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Original Research: PNEUMONIA |

Delayed Administration of Antibiotics and Atypical Presentation in Community-Acquired Pneumonia*

Grant W. Waterer, MD, FCCP; Lori A. Kessler, PharmD; Richard G. Wunderink, MD, FCCP
Author and Funding Information

*From the School of Medicine and Pharmacology (Dr. Waterer), University of Western Australia, Perth, WA, Australia; Physicians Research Network (Dr. Kessler), Methodist Le Bonheur Healthcare, Memphis, TN; and Division of Pulmonary and Critical Care (Dr. Wunderink), Feinberg School of Medicine, Northwestern University, Evanston, IL.

Correspondence to: Grant W. Waterer, FCCP, University of Western Australia, School of Medicine and Pharmacology, 4th Floor MRF Building, Royal Perth Hospital, GPO Box X2213, Perth, WA, Australia 6847; e-mail waterer@cyllene.uwa.edu.au



Chest. 2006;130(1):11-15. doi:10.1378/chest.130.1.11
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Published online

Objectives: The time to the first antibiotic dose (TFAD) has been adopted as a measure of quality of care in patients with community-acquired pneumonia (CAP) based on two retrospective studies of large Medicare databases. The mechanism by which a difference of a few hours in receiving antibiotics can be deleterious is difficult to understand given the historical data regarding how long it takes for antibiotics to influence outcome. We investigated the factors that predict a prolonged TFAD and their association with mortality.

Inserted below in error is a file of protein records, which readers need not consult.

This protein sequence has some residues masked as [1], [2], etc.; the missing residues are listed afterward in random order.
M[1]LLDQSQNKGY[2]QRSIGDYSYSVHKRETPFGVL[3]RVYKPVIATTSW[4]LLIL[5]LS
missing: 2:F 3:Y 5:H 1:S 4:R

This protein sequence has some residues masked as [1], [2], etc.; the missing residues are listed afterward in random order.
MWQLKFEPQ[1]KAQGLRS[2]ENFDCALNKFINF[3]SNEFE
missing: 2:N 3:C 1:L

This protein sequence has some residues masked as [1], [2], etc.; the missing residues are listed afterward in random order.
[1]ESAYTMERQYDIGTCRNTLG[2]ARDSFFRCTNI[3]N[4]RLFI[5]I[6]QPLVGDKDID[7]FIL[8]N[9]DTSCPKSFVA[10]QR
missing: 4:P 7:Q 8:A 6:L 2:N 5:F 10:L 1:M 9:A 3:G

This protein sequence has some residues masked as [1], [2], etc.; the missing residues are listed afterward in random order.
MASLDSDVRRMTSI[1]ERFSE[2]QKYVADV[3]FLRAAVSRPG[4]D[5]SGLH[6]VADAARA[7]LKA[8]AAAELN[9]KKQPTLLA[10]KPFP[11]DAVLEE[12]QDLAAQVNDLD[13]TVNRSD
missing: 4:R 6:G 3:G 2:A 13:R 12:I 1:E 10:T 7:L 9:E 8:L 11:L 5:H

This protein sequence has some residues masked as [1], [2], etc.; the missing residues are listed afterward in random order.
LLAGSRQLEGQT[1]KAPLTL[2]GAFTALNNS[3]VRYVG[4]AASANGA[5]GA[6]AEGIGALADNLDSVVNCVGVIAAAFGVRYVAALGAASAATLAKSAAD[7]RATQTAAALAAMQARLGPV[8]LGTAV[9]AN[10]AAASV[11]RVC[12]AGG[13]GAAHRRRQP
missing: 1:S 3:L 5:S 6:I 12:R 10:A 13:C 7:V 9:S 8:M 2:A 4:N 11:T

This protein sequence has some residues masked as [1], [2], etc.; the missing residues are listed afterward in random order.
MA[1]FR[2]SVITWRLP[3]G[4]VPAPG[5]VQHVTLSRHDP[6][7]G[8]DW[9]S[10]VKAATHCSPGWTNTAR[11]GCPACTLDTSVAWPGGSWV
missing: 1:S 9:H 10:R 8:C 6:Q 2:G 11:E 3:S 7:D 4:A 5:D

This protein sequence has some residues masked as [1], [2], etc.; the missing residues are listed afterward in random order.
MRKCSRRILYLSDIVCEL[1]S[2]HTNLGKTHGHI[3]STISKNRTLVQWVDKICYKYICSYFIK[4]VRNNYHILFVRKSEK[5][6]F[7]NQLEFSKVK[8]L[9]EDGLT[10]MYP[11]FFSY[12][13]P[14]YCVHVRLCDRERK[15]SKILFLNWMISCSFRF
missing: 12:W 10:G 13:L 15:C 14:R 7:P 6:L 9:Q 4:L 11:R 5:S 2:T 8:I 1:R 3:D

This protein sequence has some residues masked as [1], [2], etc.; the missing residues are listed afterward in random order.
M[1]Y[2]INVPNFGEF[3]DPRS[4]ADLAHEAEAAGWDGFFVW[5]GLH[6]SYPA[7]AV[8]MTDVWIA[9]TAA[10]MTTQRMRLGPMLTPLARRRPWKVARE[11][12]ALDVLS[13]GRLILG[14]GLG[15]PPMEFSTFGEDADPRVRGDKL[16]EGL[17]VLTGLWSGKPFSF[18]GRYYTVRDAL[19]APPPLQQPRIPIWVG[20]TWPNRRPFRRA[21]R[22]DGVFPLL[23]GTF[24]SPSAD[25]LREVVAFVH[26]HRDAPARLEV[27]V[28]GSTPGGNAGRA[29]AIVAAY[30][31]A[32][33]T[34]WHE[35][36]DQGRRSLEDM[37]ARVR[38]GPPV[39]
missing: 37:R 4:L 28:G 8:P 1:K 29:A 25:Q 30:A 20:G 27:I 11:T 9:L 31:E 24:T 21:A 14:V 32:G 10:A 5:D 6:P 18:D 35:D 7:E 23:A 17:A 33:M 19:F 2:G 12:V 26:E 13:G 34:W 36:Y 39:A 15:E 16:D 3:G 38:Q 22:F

Design: Prospective cohort study.

Setting: A large tertiary hospital.

Patients: Immunocompetent adults admitted to the hospital with CAP.

Results: A total of 451 patients with CAP were studied. A TFAD of > 4 h was associated with increased mortality (p = 0.017). Altered mental state (p = 0.001), absence of fever (p = 0.02), absence of hypoxia (p = 0.025), and increasing age (p = 0.038) were significant predictors of a TFAD of > 4 h. After adjusting for these factors, the association between TFAD and mortality was not statistically significant (p = 0.131). Similar findings were observed in patients who were ≥ 65 years.

Conclusions: A delay in administering antibiotics in patients with CAP is more common in patients who present with an altered mental state or minimal signs of sepsis. TFAD is likely to be a marker of comorbidities driving both an atypical presentation and mortality rather than directly contributing to outcome. Using TFAD as an indicator of quality of care in patients with CAP without significant additional clinical information is potentially misleading as the relationships among TFAD, comorbidities, and outcome are complex.


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